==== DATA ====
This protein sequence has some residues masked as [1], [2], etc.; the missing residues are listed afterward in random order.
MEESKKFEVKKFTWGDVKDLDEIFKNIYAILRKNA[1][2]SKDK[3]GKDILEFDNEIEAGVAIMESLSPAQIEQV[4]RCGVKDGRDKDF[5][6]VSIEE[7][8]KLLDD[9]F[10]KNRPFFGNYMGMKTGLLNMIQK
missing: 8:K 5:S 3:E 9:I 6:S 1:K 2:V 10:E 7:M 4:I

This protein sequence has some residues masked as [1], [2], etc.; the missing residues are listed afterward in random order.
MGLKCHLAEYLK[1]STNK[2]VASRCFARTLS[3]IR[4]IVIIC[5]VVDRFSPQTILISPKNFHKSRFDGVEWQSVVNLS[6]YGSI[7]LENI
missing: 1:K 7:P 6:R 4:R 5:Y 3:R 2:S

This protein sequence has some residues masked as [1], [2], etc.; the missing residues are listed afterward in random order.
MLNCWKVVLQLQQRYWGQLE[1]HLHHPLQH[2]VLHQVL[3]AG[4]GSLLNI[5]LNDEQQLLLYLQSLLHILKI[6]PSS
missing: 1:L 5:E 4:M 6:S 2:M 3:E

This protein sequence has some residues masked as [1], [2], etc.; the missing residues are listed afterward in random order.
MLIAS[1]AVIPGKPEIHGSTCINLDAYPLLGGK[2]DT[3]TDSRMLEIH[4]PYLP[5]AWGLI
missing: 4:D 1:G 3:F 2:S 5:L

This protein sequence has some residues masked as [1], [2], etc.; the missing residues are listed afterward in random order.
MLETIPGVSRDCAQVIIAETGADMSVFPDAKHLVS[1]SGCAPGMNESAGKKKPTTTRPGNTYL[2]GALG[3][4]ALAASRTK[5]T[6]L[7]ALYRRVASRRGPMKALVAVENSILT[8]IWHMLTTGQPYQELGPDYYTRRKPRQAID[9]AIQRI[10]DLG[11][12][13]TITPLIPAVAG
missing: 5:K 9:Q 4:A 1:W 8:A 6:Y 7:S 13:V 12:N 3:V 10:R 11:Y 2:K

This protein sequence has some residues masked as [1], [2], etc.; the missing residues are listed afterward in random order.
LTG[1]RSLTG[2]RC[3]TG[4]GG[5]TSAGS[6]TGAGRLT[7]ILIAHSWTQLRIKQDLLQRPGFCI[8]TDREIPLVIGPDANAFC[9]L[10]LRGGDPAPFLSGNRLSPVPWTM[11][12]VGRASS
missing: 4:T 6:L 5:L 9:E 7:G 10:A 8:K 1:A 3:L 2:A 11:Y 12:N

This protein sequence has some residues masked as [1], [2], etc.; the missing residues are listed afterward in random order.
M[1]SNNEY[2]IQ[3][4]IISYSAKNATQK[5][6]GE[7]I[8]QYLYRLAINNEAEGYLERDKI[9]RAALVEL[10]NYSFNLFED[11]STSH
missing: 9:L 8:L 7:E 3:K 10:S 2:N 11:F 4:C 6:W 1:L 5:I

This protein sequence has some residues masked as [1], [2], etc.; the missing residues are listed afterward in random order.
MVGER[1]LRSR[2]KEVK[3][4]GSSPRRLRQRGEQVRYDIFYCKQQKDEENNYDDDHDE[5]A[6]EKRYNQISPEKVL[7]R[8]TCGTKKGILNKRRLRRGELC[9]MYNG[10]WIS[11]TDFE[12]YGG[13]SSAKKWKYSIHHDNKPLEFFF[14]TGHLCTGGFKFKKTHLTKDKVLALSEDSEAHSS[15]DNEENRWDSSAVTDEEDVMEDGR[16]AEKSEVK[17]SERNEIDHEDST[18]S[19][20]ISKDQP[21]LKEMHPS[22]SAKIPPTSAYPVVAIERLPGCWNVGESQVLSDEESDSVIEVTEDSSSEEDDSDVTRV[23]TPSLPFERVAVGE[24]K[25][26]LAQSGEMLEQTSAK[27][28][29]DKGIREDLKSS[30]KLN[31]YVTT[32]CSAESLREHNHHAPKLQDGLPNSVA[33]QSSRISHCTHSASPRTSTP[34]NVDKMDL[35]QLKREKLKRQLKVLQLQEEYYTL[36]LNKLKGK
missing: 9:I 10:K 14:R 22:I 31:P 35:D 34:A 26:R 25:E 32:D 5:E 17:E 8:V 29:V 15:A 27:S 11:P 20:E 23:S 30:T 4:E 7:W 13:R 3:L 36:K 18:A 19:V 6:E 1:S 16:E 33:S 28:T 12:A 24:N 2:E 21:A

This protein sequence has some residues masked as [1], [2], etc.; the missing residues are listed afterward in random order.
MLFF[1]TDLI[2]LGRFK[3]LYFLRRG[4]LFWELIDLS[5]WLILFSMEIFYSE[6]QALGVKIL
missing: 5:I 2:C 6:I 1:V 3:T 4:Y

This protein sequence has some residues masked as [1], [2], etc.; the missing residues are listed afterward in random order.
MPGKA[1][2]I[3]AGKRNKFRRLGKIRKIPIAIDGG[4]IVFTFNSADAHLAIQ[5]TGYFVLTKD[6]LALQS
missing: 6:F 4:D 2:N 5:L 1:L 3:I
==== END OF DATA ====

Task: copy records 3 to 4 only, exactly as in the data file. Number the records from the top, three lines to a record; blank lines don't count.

This protein sequence has some residues masked as [1], [2], etc.; the missing residues are listed afterward in random order.
MLNCWKVVLQLQQRYWGQLE[1]HLHHPLQH[2]VLHQVL[3]AG[4]GSLLNI[5]LNDEQQLLLYLQSLLHILKI[6]PSS
missing: 1:L 5:E 4:M 6:S 2:M 3:E

This protein sequence has some residues masked as [1], [2], etc.; the missing residues are listed afterward in random order.
MLIAS[1]AVIPGKPEIHGSTCINLDAYPLLGGK[2]DT[3]TDSRMLEIH[4]PYLP[5]AWGLI
missing: 4:D 1:G 3:F 2:S 5:L